A solid episode, with a compelling story for Charlotte Hale…
After two brilliant episodes that took the series in exciting new directions, Decoherence scrambles to readjust the chess pieces before the final two episodes of Westworld‘s third season. An eliminated Maeve is resurrected back in War World, Charlotte/Delores plays a game of cat and mouse with Serac and William faces his demons in a psychiatric facility. While it doesn’t quite have the magic of the last two instalments, it is another strong entry that sets up what is sure to be a thrilling end to an altogether exciting season of television.
While The Mother of Exiles could have easily served as William’s swansong, his return this week was a welcome surprise. My biggest gripe is that we didn’t get more time spent with his hallucinatory therapy session with his various selves – if season three had kept the 10-episode length and devoted an entire episode to his conversations with the other Williams, I would have been happy. Needless to say, the moments we got were fascinating, particularly the duality between the well-dressed businessman William and his ‘Man in Black’ counterpart. It was also great to see Jimmi Simpson back, playing off Ed Haris, all the way up to the inevitable violence as he unleashed his rage on the various Williams, laughed on by Peter Mullan’s James Delos; the perfect choice to chair his twisted therapy session?
The idea of William believing himself to be the good guy is strange, but just the sort of demented narrative that we’ve come to love from Westworld. His rescue at the hands of Bernard and Ashley sets him on one side of the battlefield with the big confrontation with Delores to come.
“Now, now boys. Don’t you know a lady likes a little warm-up before you brandish your weapon at her?”
Thandie Newton was at her finest again, delivering witty one liners and taking out a squadron of Nazi soldiers. But at the same time, I couldn’t help but feel she was being a little wasted, relegated back to War World after being stabbed in the heart by Delores/Musashi. While Delores is getting this epic narrative this season, Maeve has been largely relegated to the park. When we know that a showdown with Delores is inevitable, there is a sense that season three is buying its time, with Maeve perhaps the biggest casualty of the ‘holding pattern’.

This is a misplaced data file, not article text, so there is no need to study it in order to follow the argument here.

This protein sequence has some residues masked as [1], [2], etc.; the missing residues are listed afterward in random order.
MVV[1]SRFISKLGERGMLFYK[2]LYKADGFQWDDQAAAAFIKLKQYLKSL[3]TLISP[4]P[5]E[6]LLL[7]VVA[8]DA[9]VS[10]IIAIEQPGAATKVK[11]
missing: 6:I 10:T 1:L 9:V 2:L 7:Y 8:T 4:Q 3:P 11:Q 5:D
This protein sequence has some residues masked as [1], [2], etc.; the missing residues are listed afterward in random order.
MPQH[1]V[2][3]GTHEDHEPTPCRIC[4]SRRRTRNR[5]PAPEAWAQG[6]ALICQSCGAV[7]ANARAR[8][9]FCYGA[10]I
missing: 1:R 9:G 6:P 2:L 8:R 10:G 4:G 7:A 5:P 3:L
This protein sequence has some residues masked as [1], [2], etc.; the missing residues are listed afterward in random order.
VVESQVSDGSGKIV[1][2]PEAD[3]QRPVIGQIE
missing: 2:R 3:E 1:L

Still, her return to War World allowed her to recruit some allies; her partner in crime Lee Sizemore (Simon Quarterman), proving that death can’t keep a good man down and Hector (Rodrigo Santoro), who finally got his memories back. Hector’s death at the hands of Delores/Charlotte was one of the episode’s great tragedies, fuelling Maeve’s inevitable revenge, after she survived the incident at Delos.
Delores/Charlotte’s story was the real highlight, of the episode, with Tessa Thompson delivering the emotional journey of her connection to the real Charlotte’s family, playing off against Serac and getting to go full on Terminator mode (Delores-style) in the dramatic final act. From the moment it was revealed that Charlotte had been in league with Serac, I wondered how long it would be, before he realised her true identity. The showdown in the Deloes board room was a thrilling moment; her attempts to poison him with the rest of the board members outdone by him as he revealed he had been on to her from the start.
The irony that it was her consideration for her son – something the real Charlotte would never have done – offered an interesting perspective; she carried neither the cold ruthlessness of the host personality within her, not the woman she was impersonating. Her attempts to save them was the episode’s other greatest tragedy and one that makes her the wild card, going into the final two episodes.
Decoherence was a good episode, but not a great one. Maeve’s story never really developed and not enough time was spent with William ‘s ‘insanity’. But the journey of Delores/Charlotte was a compelling one, filled with terrific action and traumatic emotional twists and beats. It set the stage for a dramatic final two episodes; let’s hope the pay off is a satisfying one.
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